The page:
Five hidden places we never get to see in London
Here’s a sight you won’t normally see on a trip to London Zoo: the animals’ very own kitchen. It’s lined with chalkboards containing individual ‘recipes’ for each animal (FYI if you ever have a squirrel monkey over for lunch you’re gonna want to know how to delicately combine steamed aubergine with wet cat food). There are dozens of boxes of blueberry and apple tea, because – brilliantly – gorillas love a relaxing herbal beverage. There are huge tubs of star anise and ginger (the latter is like catnip for tigers). Also, so much fresh fruit and veg is delivered from Covent Garden Market every day that it takes a solid three to four hours’ worth of chopping to get it all prepped. Makes your office fruit delivery look a bit small fry, frankly.
Tower of London
It’s thirsty work, all that guarding the Crown Jewels and stopping the ravens legging it from the Tower of London, which is why the Yeoman Warders (Beefeaters to you and me) have their very own onsite pub that’s only open to them and their guests. Its prices are cheaper than Wetherspoon’s and it features beers on tap not available anywhere else in the world: Beefeater Bitter and Yeoman 1485 Craft Lager (made specifically for them by Marston’s brewery). The Yeomen Warders’ Club (to give it its proper name) is also packed full of history (this is the Tower of London after all): think swords on the walls, a grandfather clock from 1679 and a glass cabinet containing an engraved pewter goblet for each Beefeater to drink port from at official toasts. And if all that wasn’t exciting enough, it’s proved a bit of a hit with celebs, who fall over themselves to wangle an invite: recent weeks have seen the likes of Tom Cruise, Ian McKellen and Patrick Stewart drinking there.
Underneath the pavements of NW1 lurks a labyrinthine network of rooms that are stuffed from floor to ceiling with an unbelievable quantity of mind-boggling artefacts that Londoners have left on public transport. Think forests of umbrellas, towers of iPads and so many mobile phones that each morning there’s a dawn chorus of bleeping alarms. There are also some more ‘unusual’ items – urns of people’s ashes, gas masks, Viking swords, a stuffed gorilla wearing a Hawaiian shirt sitting in a wheelchair: seriously weird stuff. Between 2015 and 2016 alone, the office received 310,000 objects, so the sheer volume of stuff is breathtaking. But if you were thinking of leaving your brolly on the bus in an attempt to gain access, don’t bother. Sadly, the closest you’ll get is the reception area upstairs.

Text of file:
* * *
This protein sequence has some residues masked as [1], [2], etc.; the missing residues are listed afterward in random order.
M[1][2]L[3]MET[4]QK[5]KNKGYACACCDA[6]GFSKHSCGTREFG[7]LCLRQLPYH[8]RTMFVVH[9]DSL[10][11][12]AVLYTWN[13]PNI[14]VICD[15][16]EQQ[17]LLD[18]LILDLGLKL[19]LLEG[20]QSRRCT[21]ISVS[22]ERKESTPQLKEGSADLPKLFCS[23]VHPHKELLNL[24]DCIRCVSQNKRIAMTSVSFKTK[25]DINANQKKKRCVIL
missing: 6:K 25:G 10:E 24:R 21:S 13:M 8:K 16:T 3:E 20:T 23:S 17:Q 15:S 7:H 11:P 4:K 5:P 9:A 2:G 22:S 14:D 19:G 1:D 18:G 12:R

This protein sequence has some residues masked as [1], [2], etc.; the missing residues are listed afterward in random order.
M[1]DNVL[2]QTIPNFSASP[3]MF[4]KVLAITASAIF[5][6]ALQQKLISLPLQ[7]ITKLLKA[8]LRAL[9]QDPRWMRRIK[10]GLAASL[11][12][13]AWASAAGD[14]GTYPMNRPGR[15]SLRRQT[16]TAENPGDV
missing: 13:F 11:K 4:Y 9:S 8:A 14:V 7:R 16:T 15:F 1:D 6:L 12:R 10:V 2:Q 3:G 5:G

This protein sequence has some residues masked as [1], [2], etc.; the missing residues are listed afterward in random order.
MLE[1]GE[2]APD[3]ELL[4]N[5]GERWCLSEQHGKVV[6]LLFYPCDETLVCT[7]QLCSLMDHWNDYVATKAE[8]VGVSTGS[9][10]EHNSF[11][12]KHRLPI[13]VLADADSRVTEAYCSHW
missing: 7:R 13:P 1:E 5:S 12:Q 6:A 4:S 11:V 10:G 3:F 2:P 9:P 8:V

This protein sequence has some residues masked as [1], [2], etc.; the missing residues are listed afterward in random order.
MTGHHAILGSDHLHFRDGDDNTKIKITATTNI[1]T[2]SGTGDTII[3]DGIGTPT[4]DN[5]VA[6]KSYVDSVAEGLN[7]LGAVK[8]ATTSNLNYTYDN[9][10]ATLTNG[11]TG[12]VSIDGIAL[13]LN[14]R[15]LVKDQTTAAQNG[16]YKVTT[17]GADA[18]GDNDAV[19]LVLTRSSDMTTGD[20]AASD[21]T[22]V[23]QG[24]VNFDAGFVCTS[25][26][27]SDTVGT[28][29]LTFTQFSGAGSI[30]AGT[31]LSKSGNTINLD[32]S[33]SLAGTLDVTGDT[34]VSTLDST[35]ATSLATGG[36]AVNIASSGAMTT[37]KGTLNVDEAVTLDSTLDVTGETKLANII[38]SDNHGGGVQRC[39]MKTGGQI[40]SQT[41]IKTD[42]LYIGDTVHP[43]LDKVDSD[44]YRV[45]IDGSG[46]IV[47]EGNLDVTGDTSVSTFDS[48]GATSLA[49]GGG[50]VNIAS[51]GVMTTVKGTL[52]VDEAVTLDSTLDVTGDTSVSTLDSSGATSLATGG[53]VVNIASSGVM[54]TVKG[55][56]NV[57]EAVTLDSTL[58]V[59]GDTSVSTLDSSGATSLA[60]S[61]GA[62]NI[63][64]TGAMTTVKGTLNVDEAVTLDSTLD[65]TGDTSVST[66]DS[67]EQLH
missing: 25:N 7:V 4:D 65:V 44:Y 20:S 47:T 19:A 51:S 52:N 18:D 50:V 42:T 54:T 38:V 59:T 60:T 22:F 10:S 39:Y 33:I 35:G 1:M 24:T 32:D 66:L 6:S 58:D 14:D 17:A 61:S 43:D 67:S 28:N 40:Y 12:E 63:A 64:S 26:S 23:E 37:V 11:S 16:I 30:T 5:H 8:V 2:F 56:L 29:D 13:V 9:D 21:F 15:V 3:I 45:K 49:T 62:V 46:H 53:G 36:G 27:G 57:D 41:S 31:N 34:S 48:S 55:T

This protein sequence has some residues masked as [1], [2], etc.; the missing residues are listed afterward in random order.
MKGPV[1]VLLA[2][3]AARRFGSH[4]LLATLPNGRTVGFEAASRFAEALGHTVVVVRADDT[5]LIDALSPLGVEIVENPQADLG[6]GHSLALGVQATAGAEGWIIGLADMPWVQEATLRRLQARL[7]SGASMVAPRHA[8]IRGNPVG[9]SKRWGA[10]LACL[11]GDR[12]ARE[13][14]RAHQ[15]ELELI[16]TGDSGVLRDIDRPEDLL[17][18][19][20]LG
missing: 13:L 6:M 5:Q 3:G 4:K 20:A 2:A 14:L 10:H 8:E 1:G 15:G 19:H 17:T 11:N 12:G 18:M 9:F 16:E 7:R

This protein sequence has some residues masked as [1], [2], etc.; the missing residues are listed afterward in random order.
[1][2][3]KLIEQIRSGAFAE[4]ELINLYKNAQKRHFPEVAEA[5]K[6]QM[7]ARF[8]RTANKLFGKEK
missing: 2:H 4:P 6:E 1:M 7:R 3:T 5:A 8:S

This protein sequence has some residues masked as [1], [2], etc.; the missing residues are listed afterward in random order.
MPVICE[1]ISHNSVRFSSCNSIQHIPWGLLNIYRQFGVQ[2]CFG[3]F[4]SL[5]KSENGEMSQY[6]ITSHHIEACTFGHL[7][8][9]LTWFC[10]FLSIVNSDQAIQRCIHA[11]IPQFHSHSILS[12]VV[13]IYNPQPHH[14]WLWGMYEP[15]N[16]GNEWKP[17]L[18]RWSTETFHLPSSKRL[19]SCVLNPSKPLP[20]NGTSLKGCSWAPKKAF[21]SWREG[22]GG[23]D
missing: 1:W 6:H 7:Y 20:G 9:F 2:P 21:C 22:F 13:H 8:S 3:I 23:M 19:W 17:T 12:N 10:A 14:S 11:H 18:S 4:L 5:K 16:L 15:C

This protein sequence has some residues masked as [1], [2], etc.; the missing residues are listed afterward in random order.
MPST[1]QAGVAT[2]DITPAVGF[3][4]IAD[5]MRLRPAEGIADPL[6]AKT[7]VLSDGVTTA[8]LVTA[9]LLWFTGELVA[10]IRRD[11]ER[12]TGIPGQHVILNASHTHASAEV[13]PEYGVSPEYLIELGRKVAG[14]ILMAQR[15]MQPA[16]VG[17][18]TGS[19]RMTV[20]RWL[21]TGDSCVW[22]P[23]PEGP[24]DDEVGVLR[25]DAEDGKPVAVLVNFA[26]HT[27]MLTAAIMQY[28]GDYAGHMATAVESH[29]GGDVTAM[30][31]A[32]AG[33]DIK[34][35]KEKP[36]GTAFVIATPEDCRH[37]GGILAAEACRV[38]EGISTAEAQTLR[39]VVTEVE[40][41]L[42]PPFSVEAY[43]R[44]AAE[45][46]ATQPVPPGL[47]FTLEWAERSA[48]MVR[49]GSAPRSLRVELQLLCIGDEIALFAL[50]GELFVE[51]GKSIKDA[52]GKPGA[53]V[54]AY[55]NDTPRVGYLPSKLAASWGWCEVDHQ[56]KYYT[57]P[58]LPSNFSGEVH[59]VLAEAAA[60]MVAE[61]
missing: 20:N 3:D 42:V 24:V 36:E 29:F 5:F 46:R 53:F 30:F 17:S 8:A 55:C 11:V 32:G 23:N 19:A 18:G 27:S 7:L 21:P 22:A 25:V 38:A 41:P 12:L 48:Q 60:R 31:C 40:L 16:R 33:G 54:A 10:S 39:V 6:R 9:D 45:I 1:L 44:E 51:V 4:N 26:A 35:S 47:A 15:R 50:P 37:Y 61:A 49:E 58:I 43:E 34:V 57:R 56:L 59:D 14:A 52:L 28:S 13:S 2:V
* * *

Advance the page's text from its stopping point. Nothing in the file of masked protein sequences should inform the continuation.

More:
Deep within Ally Pally lies this cavernous, 130-year-old theatre. It’s been hidden away from the public for 80 years since falling into disuse and remains pretty much frozen in time, with much of the original decor and ancient stage machinery sitting there untouched since the day it was closed. There are plans to bring it back into use as a 1,300 capacity venue so that the public can one day access it again, but that depends upon them being able to crowdfund £1m by the summer. Until then, enjoy the pictures and donate at support.alexandrapalace.com.
Warner Bros. Studio Tour
The room you are looking at did not exist eight months ago. Since June, this pre-fab has served as a giant-spider-filled workshop for special effects artist Nick Dudman and his team to touch-up creatures for the new Forbidden Forest exhibition opening at the Warner Brothers Studio Tour. It’s a huge room filled with the smell of wood, canisters of expanding foam and signs saying ‘Please be careful of our webs’. The main task that’s done amidst the boxes of hippogriff feathers, pine shelving and rubber goblin heads? Threading the hair back on to the six spiders that has been shed in the 15 years since they appeared in ‘Harry Potter and the Chamber of Secrets’. Even if a whole team works for a full day, they’ll only get about a foot’s worth of spider done. Talk about a bad hair day…